- Cabernet Sauvignon has come a long way from its role as a blending varietal, however dominant, in the wines of Bordeaux. Today it is the most planted red varietal in the world. Identified as a descendent of Cabernet Franc and Sauvignon Blanc, the late-ripening Cabernet Sauvignon needs to be planted in warmer climates to fully ripen. Its small berries can easily be identified for their distinctive blue color, thick skins and high tannins. And while the varietal has its own definitive characteristics: green pepper-like aromas and black currant flavors among them, it is perhaps most prized for its ability to convey terroir, vintage and winemaking. A relatively new varietal, Cabernet Sauvignon started making inroads into the wines of the Médoc and Graves in the late-18th century. Today it is also dominant in the up-and-coming Entre-Deux-Mers region of Bordeaux and can also be found in Southwest France. It is the companion varietal to Sangiovese in Italy's Super Tuscans and is planted all over Europe, stretching to lesser-known winegrowing regions like Russia and Lebanon. In the Americas Cabernet Sauvignon has found champions in every nook and cranny of California and among winemakers in Washington, where it complements plantings of Merlot. In South America, Cab thrives in Chile, but can also be found in smaller amounts in Argentina and even in Mexico.

United States

- When people consider domestic wine, they normally think about the state of California. The fine viticultural Region within California, including the Napa Valley, Sonoma, Santa Cruz Mountains, Mendocino and Santa Barbara, are capable of growing grapes of world-class quality. But there's plenty of fabulous wine coming from other states, too. Oregon, Washington and New York are also causing eyebrows (and glassware) to be raised around the world. Click for a list of bestselling items from the United States.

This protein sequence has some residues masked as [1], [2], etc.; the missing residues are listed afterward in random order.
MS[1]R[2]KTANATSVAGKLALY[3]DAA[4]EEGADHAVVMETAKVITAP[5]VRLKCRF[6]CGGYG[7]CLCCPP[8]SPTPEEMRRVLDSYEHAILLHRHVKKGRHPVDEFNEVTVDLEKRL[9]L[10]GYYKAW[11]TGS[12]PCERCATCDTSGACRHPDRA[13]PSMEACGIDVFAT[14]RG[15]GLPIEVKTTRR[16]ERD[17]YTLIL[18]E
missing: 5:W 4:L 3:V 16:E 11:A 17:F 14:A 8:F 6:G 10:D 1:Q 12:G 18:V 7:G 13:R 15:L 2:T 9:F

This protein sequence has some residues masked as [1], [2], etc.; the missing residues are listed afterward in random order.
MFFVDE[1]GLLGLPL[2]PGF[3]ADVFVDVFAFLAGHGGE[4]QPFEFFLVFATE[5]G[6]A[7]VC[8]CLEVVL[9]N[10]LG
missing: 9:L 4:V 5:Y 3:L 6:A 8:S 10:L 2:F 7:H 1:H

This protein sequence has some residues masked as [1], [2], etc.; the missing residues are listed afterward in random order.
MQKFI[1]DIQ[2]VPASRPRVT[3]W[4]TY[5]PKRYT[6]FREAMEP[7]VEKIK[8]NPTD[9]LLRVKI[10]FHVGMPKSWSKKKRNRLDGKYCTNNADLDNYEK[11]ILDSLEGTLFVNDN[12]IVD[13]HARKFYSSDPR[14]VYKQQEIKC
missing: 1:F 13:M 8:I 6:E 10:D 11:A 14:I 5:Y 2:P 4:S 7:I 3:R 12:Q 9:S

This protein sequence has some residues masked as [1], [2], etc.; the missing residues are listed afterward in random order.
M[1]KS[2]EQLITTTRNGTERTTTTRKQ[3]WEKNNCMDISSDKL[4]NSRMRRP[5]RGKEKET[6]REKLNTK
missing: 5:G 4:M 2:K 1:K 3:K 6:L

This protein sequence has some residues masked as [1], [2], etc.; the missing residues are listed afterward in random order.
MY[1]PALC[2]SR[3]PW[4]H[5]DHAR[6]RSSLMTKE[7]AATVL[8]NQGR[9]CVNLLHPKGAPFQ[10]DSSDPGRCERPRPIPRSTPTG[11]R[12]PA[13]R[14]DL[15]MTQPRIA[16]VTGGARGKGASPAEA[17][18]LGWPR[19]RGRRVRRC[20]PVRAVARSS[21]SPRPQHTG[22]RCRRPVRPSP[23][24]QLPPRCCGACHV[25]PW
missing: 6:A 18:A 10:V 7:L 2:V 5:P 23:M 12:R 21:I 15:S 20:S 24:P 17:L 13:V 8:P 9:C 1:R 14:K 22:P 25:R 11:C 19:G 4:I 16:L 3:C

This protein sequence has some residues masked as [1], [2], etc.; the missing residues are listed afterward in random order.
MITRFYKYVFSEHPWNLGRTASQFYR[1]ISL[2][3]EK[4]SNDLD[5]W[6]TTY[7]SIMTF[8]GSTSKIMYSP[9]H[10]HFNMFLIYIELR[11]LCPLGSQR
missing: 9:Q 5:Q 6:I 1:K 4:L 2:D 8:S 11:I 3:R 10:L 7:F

- With the explosive growth that California's wine industry has seen the past several years, it's easy to view winemaking and grape growing in the Golden State as a recent phenomenon. And while it's true that California's viticultural history is brief compared to several European countries, this state's roots date back well over 200 years. Due to the enormous response to California wine within the United States and worldwide, there are thousands of excellent and diverse wines being produced within the state each year. For our entire selection of California wines, please visit this link.
Specific Appellation:

Napa Valley

- America's most famous wine region, which encompasses a varied geographical territory running about 20 miles long from the San Francisco Bay northward to the foot of Mount St. Helena. Napa's great diversity, both in terms of climate and terroir, has led to the creation of a number of smaller AVAs like Stags Leap District, Rutherford, Howell Mountain, Oakville and Mount Veeder, among others. Cabernet and chardonnay still reign supreme, but just about everything under the sun is grown in Napa Valley, in quality levels ranging from $2 jug wine to $500 a bottle California cab.